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Myelodysplastic Syndromes: Pathobiology and Clinical Management

2008 Edition, December 12, 2008

Complete Document



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Active, Most Current

EN
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ISBN: 978-1-4200-7440-6
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Product Details:

  • Revision: 2008 Edition, December 12, 2008
  • Published Date: December 12, 2008
  • Status: Active, Most Current
  • Document Language: English
  • Published By: CRC Press (CRC)
  • Page Count: 570
  • ANSI Approved: No
  • DoD Adopted: No

Description / Abstract:

Preface to the Second Edition

The landscape of the myelodysplastic syndromes (MDS) has changed considerably since the first edition of Myelodysplastic Syndromes: Pathobiology and Clinical Management, edited by venerable MDS morphologist Dr. John Bennett, was published in 2002. In these 6 years since that text appeared, the Food and Drug Administration in the United States has approved three new medications for MDS indications (azacitidine in 2004, lenalidomide in 2005, and decitabine in 2006), and clinicians and morphologists have grown comfortable enough with the 2001 disease re-classification by the World Health Organization to demand a revision. MDS is now captured by the Surveillance, Epidemiology, and End Results (SEER) program of the National Cancer Institute, promising more accurate epidemiological numbers. Supportive care strategies were altered by increased realization of the potential harm of chronic transfusional iron overload in MDS, by approval of an oral iron chelator, deferasirox, and by the introduction of a long-acting erythropoiesis stimulating agent, darbepoetin alfa. The range of patients suffering from MDS who are eligible for hematopoietic stem cell transplantation has expanded, as nonmyeloablative approaches allow older and sicker patients to be considered for this procedure.

Our understanding of the pathobiology of MDS has perhaps not kept up with the myeloproliferative disorders, where the landmark discovery of the common JAK2 V617F mutation in 2005 led to major changes in diagnosis and disease classification. Still, there have been some exciting advances, with much hope for the near future as biotechnology techniques continue to get better, cheaper, and faster. Global genomic approaches (e.g., cDNA expression arrays, arraybased comparative genomic hybridization, and single nucleotide polymorphism arrays) have yielded new insights into gene expression patterns in MDS; several provocative findings from these global approaches promise to stimulate new lines of research. The role of abnormal mitochondrial ferritin accumulation and other mitochondrial metabolic anomalies in MDS is now better appreciated, and other disease-associated alterations, such as abnormalities of B lymphocyte populations in MDS, are also receiving increased attention.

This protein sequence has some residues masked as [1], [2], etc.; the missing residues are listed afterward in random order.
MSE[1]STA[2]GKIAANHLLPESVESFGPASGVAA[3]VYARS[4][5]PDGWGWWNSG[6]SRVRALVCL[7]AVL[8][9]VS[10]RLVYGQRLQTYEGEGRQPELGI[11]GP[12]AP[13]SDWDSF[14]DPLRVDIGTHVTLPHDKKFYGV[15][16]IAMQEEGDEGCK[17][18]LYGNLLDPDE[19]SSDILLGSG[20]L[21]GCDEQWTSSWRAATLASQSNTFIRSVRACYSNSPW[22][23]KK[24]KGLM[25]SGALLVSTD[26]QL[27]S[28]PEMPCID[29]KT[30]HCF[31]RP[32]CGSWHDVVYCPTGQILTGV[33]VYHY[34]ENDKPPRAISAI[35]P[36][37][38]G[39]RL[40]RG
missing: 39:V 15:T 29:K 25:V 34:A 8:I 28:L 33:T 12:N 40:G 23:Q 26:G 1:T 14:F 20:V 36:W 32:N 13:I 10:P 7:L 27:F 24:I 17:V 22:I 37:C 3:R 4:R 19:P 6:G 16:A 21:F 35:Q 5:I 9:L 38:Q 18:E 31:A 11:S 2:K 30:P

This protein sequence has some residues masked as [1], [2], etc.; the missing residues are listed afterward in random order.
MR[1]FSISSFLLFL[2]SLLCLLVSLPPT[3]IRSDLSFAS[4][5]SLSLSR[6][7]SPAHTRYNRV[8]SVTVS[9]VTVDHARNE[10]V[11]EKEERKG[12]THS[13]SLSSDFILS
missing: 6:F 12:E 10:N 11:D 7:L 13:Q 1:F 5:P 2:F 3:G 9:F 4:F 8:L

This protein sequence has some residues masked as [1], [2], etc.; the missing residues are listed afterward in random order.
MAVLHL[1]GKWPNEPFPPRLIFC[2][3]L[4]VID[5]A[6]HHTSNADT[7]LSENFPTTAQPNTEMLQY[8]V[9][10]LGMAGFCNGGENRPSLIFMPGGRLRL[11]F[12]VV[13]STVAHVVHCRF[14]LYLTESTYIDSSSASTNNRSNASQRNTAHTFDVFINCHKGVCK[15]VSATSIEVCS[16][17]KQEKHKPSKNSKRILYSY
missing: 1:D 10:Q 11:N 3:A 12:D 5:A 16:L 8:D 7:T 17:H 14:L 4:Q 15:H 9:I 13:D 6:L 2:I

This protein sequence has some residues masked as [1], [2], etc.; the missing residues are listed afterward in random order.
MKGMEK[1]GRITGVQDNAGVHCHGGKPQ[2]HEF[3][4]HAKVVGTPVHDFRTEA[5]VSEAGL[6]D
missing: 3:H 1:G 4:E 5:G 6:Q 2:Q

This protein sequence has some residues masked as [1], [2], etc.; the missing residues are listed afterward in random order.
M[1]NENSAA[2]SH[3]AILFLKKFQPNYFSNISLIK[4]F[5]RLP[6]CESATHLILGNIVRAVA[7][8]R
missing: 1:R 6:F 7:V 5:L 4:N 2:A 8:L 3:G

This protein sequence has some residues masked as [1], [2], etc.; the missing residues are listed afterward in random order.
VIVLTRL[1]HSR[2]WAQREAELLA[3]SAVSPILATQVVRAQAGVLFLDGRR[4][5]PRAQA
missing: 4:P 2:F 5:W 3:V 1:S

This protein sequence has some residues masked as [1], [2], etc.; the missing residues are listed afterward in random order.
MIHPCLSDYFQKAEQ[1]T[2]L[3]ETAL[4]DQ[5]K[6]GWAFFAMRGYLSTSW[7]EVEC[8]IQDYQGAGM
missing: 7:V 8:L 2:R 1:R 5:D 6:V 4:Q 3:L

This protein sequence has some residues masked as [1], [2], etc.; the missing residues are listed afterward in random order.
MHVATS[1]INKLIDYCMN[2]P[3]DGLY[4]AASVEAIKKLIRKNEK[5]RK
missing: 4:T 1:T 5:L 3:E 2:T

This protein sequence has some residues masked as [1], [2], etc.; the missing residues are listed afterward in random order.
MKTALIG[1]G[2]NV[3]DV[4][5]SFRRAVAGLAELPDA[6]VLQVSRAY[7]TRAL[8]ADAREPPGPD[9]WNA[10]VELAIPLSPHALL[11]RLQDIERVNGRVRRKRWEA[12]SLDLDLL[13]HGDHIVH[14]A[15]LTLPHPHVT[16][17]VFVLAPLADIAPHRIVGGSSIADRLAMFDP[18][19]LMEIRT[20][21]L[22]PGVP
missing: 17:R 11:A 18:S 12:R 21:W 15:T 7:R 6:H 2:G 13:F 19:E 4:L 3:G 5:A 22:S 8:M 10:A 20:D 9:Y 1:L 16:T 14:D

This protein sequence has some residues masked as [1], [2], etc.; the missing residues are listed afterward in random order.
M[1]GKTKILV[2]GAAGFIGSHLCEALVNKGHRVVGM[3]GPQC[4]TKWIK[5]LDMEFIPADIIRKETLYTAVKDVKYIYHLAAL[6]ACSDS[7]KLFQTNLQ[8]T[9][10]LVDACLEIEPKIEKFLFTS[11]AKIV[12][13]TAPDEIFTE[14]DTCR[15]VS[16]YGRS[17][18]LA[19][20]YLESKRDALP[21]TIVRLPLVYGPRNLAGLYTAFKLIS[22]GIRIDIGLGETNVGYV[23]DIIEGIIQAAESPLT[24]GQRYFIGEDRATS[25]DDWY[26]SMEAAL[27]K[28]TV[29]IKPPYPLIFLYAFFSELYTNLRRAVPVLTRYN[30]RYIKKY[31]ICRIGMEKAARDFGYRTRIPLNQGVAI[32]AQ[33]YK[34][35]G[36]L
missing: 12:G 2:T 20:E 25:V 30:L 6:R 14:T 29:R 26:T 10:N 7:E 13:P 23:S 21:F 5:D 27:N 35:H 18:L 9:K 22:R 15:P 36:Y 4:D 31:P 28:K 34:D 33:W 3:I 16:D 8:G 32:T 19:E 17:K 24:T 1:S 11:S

This edition of Myelodysplastic Syndromes: Pathobiology and Clinical Management again assembles a team of knowledgeable contributors chosen from among the world's leading MDS authorities for their understanding of pathogenesis, diagnostic techniques, and clinical management strategies in MDS. After an introductory chapter on the history of the nosologic concept of MDS, the first major section of the book focuses on MDS epidemiology and biology, followed by a section on diagnosis, classification, and prognosis, and concluding with a section on MDS therapy. New areas of concentration in this book include a chapter on del(5q) and 5q syndrome—a group of conditions that has assumed increasing importance because of the striking clinical success with lenalidomide therapy—as well as two chapters on lenalidomide and on the reborn DNA methyltransferase inhibiting nucleoside analogs.We are also fortunate to be able to include newchapters devoted to the challenging diagnosis of chronic myelomonocytic leukemia and other MDS cases with myeloproliferative features, global genomic approaches to MDS, the role of mitochondria in MDS, and the potential importance of iron overload in MDS. In addition, all the other chapters from the first edition have been thoroughly updated; in some cases, merging chapters or shifting the topical focus as dictated by the evolution of the field has also been done.

The growing interest in MDS in the medical and pharmaceutical communities is attested to by the increased numbers of attendees at the biennial international symposia organized by the MDS Foundation, as well as the packed crowds that now routinely fill MDS sessions at large general hematology meetings such as the annual meeting of the American Society of Hematology and the congresses of the European Hematology Association. Therefore, it seems timely to bring out a new edition of this text, which the contributors and I believe will be of value for investigators engaged in MDS research, clinicians diagnosing and caring for patients with MDS, and interested students of this challenging and puzzling group of hematopoietic failure states.